Report Highlights Internet of Things Security, Privacy Issues
Last week, the Broadband Internet Technical Advisory Group released a report with Internet of Things security and privacy recommendations.
Unapproved access or control. Unauthorized monitoring or surveillance. Spam. Device or system failures. These are just a few of the reasons the Broadband Internet Technical Advisory Group, a nonprofit dedicated to improving users’ internet experience, released a report outlining security and privacy suggestions related to Internet of Things (IoT) devices.
“Several recent incidents have demonstrated that some devices do not abide by rudimentary privacy and security best practices,” according to a BITAG press release [PDF].
Earlier this year, Associations Now reported on a study by the Online Trust Alliance, which found that the cyberattacks and data breaches on IoT devices are largely avoidable.
“In this rush to bring connected devices to market, security and privacy [are] often being overlooked,” OTA President and Executive Director Craig Spiezle said in a news release. “If businesses do not make a systemic change, we risk seeing the weaponization of these devices and an erosion of consumer confidence impacting the IoT industry on a whole due to their security and privacy shortcomings.”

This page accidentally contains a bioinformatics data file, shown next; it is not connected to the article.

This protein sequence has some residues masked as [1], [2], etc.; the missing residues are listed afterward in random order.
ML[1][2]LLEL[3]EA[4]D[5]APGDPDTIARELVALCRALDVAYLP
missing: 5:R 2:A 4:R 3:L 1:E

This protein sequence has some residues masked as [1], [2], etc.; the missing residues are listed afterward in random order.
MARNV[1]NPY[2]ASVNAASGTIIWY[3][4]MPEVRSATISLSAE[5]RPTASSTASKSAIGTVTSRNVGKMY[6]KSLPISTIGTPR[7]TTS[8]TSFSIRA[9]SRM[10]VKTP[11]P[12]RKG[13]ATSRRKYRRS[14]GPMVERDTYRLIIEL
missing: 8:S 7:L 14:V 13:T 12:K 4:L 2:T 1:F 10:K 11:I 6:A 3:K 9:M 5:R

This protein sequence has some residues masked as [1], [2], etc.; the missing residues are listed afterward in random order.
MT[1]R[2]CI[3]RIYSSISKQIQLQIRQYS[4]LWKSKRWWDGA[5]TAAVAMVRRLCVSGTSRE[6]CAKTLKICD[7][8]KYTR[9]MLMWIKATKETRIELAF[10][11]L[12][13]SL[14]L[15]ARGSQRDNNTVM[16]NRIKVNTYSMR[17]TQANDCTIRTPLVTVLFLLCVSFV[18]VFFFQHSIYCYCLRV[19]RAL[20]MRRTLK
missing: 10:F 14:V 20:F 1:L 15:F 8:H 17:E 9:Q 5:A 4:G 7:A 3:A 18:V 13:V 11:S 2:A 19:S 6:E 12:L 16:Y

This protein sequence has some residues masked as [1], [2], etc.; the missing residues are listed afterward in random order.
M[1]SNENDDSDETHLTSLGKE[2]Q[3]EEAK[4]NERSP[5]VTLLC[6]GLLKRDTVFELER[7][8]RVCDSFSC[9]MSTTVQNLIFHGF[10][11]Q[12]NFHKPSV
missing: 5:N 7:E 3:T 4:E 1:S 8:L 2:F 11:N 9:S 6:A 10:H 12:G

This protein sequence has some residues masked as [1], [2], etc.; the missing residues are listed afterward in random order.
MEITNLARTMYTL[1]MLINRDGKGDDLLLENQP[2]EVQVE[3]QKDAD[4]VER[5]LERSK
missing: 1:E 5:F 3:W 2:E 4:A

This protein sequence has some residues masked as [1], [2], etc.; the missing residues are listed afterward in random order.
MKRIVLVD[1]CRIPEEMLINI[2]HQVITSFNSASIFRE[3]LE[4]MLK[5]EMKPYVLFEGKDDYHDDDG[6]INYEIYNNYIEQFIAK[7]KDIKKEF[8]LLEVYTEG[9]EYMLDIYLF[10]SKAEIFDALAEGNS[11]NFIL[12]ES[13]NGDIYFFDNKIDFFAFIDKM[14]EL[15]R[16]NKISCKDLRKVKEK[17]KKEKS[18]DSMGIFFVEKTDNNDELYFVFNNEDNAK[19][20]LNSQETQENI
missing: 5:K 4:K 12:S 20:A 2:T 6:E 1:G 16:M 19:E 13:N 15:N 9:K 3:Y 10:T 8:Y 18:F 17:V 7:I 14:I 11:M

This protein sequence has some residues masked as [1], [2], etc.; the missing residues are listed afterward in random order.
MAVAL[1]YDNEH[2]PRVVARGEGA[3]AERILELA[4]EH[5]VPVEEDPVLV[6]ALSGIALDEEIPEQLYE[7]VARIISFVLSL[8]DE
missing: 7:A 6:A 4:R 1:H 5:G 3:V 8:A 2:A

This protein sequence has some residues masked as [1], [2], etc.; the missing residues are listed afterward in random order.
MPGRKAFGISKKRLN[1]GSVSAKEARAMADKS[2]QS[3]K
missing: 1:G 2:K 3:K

While BITAG acknowledges the rapid growth of the IoT industry—which is developing everything from monitors and controls for a home’s heating and water systems to devices that can anticipate and address a consumer’s needs—it also says the industry must adhere to security and privacy guidelines to help protect consumers and internet service providers.
In the report, BITAG highlights a number of issues that contribute to the lack of privacy and security on IoT devices—ranging from an absence of IoT supply chain experience to a shortage of secure network software updates to malware insertions during manufacturing.
“In many cases, straightforward changes to device development, distribution, and maintenance processes can prevent the distribution of IoT devices that suffer from significant security and privacy issues,” according to BITAG’s press release.
Those straightforward fixes amount to 17 recommendations that BITAG believes will “dramatically improve the security and privacy of IoT devices and minimize the costs associated with collateral damage …,”according to the press release.
“Unless the IoT device sector—the sector of the industry that manufactures and distributes these devices—improves device security and privacy, consumer backlash may impede the growth of the IoT marketplace and ultimately limit the promise that IoT holds,” said the BITAG press release.